Peace has returned to Spotify via Neil Young and Joni Mitchell

by Lily Dodson
April 3, 2024

At the beginning of 2022, music legends Neil Young and Joni Mitchell, alongside a few other artists pulled their music off Spotify in response to the streaming service platforming controversial podcaster Joe Rogan. Young explained that he did not want to be associated with a brand that had such a controversial figure attached to it, as Rogan has faced accusations from the medical community for spreading disinformation about the COVID-19 vaccines. Over two years later, both artists have decided to bring their music back to Spotify despite Rogan remaining on the platform. The question is, what changed?

Earlier this year, Spotify adjusted Rogan's contract, allowing him to put his hit podcast, "The Joe Rogan Experience," on other streaming platforms. Such an expansion allows Rogan to expand his podcast's reach while still allowing Spotify to handle the distribution of the podcast and gain a certain percentage of revenue from advertising. This ultimately sparked Young's decision to put his music back on Spotify, as pulling his albums from every streaming service would not be a feasible solution. Young reasoned that if he pulled his entire discography off of every platform, it would be nearly impossible for his fans to enjoy his music. Listeners would have to buy either digital or physical copies of his music, with physical copies being much less accessible now. Though neither Joni Mitchell nor anyone from her team has specifically stated why the acclaimed folk artist has made her catalogue available on the streaming giant again, their simultaneous return implies that similar reasoning motivated this decision.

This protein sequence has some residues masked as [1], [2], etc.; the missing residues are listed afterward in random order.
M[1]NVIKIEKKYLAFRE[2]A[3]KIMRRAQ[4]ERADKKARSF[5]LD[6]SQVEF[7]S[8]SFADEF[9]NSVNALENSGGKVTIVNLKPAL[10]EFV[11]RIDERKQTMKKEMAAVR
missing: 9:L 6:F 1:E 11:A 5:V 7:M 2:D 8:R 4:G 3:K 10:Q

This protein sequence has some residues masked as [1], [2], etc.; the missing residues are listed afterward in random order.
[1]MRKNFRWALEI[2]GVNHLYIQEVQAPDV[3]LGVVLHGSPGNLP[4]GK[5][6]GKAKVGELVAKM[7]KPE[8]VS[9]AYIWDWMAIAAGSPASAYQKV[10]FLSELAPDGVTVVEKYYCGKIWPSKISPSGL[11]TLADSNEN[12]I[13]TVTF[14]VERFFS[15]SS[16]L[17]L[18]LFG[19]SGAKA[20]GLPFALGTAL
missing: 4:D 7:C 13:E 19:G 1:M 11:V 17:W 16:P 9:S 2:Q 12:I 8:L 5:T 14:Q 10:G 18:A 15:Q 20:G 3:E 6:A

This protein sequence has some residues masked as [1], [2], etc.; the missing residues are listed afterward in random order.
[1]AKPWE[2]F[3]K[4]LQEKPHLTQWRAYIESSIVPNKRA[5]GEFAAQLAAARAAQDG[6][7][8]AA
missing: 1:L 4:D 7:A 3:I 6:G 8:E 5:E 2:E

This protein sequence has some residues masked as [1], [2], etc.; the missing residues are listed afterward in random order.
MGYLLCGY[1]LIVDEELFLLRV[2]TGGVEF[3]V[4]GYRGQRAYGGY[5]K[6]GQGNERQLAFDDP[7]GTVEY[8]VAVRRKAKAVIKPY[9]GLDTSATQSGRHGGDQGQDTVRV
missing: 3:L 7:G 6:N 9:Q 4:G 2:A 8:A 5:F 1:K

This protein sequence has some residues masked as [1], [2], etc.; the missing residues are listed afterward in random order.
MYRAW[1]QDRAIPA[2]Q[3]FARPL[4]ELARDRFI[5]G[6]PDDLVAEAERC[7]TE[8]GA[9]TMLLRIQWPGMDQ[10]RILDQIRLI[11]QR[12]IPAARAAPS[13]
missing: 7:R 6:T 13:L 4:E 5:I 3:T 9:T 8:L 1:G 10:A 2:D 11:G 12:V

For millions of listeners, the return of Young and Mitchell's music to Spotify is a triumph. One of Young's biggest grievances with Spotify is the platform's quality of music, which is considerably more low-resolution compared to its biggest competitors, such as Amazon Music or Apple Music. As a Spotify user, being able to listen to their best albums and songs on the same app - as opposed to going on YouTube or another streaming service - makes it much easier to enjoy their music. I, for one, am incredibly grateful that both artists have decided to put their music back on Spotify - I got desperate enough that I almost bought my favourite albums, Blue by Mitchell and Harvest Moon by Young on iTunes to upload it myself to Spotify. Still, I cannot help but be slightly disappointed with the circumstances surrounding their decisions. Such a choice on behalf of both artists may be a win for Spotify and its users, but it is not a win for every other streaming service or the general public.

Now that Rogan has an even bigger platform to spread his disinformation and spew his hateful rhetoric, he has the potential to cause even greater harm. While Spotify has approximately 602 million users, Rogan's podcast will now reach an even larger audience - Apple Music has around 88 million listeners and Amazon Music has around 82 million listeners. Needless to say, it is disappointing that the return of neither Mitchell nor Young's music to Spotify happened on ideal terms. When Young first pulled his music off of Spotify in early 2022, he announced in a statement addressed to the platform, "They can have Rogan or Young. Not both." Now, Spotify has both, making Young's initial protest seem slightly meaningless.

This expansion to other platforms will likely have negative implications for the general public. While I agree with and understand Young's decision to bring his music back to the platform, he could have used his returning catalogue as leverage to entice Spotify to renegotiate their deal with Rogan. While Spotify may have still sided with Rogan, I would have liked to see Young attempt to use his position and leverage to force Spotify to rein in Rogan's controversial podcast by holding him to higher standards.

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